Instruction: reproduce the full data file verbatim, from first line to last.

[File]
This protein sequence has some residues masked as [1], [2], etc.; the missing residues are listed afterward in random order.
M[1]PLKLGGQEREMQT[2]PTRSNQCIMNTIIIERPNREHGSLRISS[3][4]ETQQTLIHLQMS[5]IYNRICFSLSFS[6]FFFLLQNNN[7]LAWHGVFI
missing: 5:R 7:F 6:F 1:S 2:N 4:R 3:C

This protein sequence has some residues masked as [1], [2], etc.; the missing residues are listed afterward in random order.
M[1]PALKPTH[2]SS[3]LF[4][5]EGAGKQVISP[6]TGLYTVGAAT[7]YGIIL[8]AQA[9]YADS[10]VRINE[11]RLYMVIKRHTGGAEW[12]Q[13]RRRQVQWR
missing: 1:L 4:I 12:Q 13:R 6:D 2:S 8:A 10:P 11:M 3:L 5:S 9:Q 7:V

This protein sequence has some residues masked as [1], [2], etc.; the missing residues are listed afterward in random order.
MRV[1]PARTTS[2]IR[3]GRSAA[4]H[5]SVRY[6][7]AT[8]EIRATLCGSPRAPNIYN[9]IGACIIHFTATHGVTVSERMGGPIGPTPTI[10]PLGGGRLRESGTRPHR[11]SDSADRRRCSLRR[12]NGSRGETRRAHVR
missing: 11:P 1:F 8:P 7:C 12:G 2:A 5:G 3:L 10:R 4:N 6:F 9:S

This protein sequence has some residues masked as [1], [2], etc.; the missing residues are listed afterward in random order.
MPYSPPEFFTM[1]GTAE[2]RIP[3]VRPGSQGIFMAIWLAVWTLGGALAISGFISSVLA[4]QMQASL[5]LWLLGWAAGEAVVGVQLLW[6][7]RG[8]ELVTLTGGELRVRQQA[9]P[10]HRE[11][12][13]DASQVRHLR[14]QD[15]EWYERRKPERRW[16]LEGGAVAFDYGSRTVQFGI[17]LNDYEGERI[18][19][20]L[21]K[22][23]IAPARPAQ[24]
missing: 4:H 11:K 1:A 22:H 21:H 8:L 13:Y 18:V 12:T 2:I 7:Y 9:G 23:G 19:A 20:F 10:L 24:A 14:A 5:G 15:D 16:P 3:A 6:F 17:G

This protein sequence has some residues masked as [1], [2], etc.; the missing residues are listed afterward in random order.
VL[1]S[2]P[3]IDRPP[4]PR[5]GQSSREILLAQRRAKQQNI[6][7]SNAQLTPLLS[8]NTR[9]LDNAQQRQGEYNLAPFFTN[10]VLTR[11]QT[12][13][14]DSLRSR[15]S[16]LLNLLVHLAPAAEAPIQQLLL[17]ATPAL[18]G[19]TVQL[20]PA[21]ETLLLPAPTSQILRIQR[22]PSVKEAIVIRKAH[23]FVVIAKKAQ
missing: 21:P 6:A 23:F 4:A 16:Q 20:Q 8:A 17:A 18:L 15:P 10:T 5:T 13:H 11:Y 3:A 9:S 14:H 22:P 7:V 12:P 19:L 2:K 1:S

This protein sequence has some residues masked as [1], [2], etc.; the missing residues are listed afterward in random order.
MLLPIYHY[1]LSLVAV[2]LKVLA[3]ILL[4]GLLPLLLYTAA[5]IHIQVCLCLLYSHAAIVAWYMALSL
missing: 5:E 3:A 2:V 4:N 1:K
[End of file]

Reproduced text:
This protein sequence has some residues masked as [1], [2], etc.; the missing residues are listed afterward in random order.
M[1]PLKLGGQEREMQT[2]PTRSNQCIMNTIIIERPNREHGSLRISS[3][4]ETQQTLIHLQMS[5]IYNRICFSLSFS[6]FFFLLQNNN[7]LAWHGVFI
missing: 5:R 7:F 6:F 1:S 2:N 4:R 3:C

This protein sequence has some residues masked as [1], [2], etc.; the missing residues are listed afterward in random order.
M[1]PALKPTH[2]SS[3]LF[4][5]EGAGKQVISP[6]TGLYTVGAAT[7]YGIIL[8]AQA[9]YADS[10]VRINE[11]RLYMVIKRHTGGAEW[12]Q[13]RRRQVQWR
missing: 1:L 4:I 12:Q 13:R 6:D 2:S 8:A 10:P 11:M 3:L 5:S 9:Q 7:V

This protein sequence has some residues masked as [1], [2], etc.; the missing residues are listed afterward in random order.
MRV[1]PARTTS[2]IR[3]GRSAA[4]H[5]SVRY[6][7]AT[8]EIRATLCGSPRAPNIYN[9]IGACIIHFTATHGVTVSERMGGPIGPTPTI[10]PLGGGRLRESGTRPHR[11]SDSADRRRCSLRR[12]NGSRGETRRAHVR
missing: 11:P 1:F 8:P 7:C 12:G 2:A 5:G 3:L 10:R 4:N 6:F 9:S

This protein sequence has some residues masked as [1], [2], etc.; the missing residues are listed afterward in random order.
MPYSPPEFFTM[1]GTAE[2]RIP[3]VRPGSQGIFMAIWLAVWTLGGALAISGFISSVLA[4]QMQASL[5]LWLLGWAAGEAVVGVQLLW[6][7]RG[8]ELVTLTGGELRVRQQA[9]P[10]HRE[11][12][13]DASQVRHLR[14]QD[15]EWYERRKPERRW[16]LEGGAVAFDYGSRTVQFGI[17]LNDYEGERI[18][19][20]L[21]K[22][23]IAPARPAQ[24]
missing: 4:H 11:K 1:A 22:H 21:H 8:L 13:Y 18:V 12:T 2:I 7:Y 9:G 23:G 19:A 20:F 10:L 24:A 14:A 5:G 15:D 16:P 3:A 6:F 17:G

This protein sequence has some residues masked as [1], [2], etc.; the missing residues are listed afterward in random order.
VL[1]S[2]P[3]IDRPP[4]PR[5]GQSSREILLAQRRAKQQNI[6][7]SNAQLTPLLS[8]NTR[9]LDNAQQRQGEYNLAPFFTN[10]VLTR[11]QT[12][13][14]DSLRSR[15]S[16]LLNLLVHLAPAAEAPIQQLLL[17]ATPAL[18]G[19]TVQL[20]PA[21]ETLLLPAPTSQILRIQR[22]PSVKEAIVIRKAH[23]FVVIAKKAQ
missing: 21:P 6:A 23:F 4:A 16:Q 20:Q 8:A 17:A 18:L 15:P 10:T 5:T 13:H 11:Y 3:A 9:S 14:H 22:P 7:V 12:P 19:L 2:K 1:S

This protein sequence has some residues masked as [1], [2], etc.; the missing residues are listed afterward in random order.
MLLPIYHY[1]LSLVAV[2]LKVLA[3]ILL[4]GLLPLLLYTAA[5]IHIQVCLCLLYSHAAIVAWYMALSL
missing: 5:E 3:A 2:V 4:N 1:K